This is a tough spot. I attended Islamic classes before so I am kind of aware of the practices, principles and teachings. It is best to know the religion first because once married, your life will revolve around it. To a Muslim, Islam is the absolute
To me, I think it all depends on whether your love for the person is greater than your love for your God. Personally, for me, I think that all religions are mere vehicles to spirituality, but not everybody think likewise. On the contrary, I would think that staunch religious followers treat their religion as an end in itself, and not as a means to an end.
Handicapped Chef, your question seems to suggest that all Christians are the same, or for that matter, all Muslims. But I think there are more non-practising followers than staunch followers in any religion. Non-practising followers may identify themselves with a certain religious group but they are not so dogmatic and easier to live with. For me, because I believe that all religions are mere vehicles to spirituality, I can live with non-practising followers of any religion, but not with those so-called staunched followers.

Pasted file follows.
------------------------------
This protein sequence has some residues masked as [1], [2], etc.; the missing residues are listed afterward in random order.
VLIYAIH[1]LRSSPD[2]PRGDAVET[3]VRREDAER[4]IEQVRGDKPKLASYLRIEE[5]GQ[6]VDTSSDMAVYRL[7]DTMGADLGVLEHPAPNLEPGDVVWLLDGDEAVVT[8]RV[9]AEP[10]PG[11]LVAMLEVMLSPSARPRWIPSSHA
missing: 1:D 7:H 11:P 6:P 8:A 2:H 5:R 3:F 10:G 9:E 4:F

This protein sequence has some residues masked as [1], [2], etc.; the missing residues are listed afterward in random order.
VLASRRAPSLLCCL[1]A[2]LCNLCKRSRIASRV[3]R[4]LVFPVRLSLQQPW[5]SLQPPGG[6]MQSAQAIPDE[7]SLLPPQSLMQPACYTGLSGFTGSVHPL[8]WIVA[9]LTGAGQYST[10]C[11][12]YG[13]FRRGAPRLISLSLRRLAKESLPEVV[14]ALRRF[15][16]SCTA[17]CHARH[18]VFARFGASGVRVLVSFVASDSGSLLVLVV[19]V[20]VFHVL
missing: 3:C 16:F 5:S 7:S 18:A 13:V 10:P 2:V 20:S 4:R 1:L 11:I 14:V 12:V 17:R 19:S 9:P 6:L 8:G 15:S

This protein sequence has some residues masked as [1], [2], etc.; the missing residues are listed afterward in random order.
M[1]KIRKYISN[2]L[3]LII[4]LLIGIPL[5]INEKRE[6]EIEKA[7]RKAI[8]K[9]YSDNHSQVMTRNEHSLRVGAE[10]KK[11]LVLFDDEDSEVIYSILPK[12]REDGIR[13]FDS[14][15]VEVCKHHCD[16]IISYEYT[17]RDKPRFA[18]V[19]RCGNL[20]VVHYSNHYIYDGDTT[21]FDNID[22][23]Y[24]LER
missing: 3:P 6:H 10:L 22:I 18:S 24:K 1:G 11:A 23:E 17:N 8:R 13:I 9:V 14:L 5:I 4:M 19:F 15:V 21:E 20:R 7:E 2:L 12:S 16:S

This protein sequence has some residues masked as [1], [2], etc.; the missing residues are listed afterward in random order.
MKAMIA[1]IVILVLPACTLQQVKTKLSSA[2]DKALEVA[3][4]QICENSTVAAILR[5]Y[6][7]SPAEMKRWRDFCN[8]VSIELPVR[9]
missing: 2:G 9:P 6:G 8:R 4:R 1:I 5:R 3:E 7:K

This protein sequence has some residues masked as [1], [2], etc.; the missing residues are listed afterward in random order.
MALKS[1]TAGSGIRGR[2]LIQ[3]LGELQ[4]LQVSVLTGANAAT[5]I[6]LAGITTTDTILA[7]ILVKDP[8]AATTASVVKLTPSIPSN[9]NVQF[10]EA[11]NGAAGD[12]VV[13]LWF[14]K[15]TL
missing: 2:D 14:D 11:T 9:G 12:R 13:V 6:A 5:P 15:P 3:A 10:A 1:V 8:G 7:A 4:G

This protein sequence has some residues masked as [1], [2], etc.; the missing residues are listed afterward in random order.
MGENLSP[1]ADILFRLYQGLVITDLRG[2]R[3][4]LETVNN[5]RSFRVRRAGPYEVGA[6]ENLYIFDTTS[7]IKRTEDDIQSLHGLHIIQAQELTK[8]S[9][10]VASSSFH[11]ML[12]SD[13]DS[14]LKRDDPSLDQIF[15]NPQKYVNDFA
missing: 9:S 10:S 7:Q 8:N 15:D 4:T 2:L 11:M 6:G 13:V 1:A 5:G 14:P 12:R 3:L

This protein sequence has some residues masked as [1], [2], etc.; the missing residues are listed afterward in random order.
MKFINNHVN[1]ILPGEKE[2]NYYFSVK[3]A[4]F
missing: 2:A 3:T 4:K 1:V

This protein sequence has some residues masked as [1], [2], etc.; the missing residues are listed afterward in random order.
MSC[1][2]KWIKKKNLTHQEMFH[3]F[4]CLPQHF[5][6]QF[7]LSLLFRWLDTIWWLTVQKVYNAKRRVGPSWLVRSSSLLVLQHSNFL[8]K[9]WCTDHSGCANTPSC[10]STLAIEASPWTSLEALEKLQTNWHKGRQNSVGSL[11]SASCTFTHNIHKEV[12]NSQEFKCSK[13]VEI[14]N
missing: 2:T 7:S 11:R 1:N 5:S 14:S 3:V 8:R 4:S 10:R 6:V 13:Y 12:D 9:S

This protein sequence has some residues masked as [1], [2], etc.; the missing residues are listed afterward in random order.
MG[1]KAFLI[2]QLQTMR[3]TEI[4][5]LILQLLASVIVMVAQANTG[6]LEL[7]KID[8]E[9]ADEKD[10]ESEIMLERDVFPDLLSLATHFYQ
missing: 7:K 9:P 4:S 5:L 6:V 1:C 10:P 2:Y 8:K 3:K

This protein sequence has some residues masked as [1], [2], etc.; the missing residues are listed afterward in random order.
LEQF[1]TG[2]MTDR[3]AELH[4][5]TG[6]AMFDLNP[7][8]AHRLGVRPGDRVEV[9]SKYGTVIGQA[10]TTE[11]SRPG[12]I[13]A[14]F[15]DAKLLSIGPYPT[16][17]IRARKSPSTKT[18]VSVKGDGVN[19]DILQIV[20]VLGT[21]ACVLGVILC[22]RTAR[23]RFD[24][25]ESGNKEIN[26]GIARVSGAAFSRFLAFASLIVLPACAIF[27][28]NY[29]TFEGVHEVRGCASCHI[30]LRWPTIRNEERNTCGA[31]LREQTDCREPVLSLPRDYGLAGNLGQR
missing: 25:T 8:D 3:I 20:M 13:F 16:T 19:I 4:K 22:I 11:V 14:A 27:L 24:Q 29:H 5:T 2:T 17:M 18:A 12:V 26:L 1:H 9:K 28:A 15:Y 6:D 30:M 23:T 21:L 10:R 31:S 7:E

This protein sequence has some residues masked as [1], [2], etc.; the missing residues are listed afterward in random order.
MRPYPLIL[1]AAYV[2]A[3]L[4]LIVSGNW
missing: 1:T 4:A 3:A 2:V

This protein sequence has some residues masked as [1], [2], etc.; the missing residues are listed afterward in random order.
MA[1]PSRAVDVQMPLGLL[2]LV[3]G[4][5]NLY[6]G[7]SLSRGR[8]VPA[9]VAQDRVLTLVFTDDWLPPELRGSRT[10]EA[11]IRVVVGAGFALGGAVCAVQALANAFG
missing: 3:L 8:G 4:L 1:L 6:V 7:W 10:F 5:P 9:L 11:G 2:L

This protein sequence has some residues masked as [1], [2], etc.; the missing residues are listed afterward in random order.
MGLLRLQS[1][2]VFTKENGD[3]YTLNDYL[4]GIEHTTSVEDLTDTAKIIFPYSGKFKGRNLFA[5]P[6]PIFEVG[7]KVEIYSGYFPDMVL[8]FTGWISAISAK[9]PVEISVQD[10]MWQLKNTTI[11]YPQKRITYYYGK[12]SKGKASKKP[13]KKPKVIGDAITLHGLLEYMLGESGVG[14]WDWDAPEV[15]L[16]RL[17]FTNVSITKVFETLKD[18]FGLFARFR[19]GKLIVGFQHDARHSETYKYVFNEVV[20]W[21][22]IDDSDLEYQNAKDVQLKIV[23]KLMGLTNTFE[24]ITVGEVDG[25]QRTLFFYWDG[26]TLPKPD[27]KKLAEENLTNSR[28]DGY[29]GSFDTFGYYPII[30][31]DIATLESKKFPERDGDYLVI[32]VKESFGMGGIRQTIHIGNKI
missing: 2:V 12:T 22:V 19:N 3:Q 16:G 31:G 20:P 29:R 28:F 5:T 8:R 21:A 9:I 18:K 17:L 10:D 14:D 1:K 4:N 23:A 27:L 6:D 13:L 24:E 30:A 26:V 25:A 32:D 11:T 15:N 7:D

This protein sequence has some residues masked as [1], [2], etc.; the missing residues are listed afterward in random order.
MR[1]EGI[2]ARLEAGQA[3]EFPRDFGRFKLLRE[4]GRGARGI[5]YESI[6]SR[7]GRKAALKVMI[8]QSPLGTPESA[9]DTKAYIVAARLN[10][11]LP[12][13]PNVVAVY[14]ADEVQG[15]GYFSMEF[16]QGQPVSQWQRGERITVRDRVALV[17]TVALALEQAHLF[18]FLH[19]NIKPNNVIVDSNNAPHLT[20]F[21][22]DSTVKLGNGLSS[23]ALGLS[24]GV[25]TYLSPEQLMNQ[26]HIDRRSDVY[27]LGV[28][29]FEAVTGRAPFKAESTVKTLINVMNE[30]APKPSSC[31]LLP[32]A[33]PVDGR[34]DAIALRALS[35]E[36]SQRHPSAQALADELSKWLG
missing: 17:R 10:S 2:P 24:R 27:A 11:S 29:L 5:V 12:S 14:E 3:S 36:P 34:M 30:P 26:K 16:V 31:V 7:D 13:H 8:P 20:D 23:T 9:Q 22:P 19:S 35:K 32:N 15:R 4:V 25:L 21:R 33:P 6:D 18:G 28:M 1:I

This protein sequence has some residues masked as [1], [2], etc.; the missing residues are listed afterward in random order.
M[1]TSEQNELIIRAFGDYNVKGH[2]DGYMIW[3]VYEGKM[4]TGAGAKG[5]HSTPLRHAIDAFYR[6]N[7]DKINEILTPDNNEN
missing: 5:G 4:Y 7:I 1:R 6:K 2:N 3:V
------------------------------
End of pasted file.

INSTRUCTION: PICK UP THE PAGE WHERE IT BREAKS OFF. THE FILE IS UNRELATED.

I've dated and had relations with most of the major religions and some of the minors as well. It was never an issue.
I never try to convert anyone or badmouth their beliefs. I just make it clear that I have none and am not interested in acquiring any.
My current GF is Catholic and I live in a country that is around 83% Catholic 90% some form of Christian and 5+% Muslim.
Before moving here to the Philippines I lived in Colombia, 95% Catholic and before that in China almost entirely atheist, only 8.3% claim to believe in some form of gods. In these countries I never felt any animosity.
I lived in the US for 54 years and ran into intolerance, discrimination and sometimes outright hatred. But the only time it interfered with relations was problems the girls had with their parents or family for dating an atheist.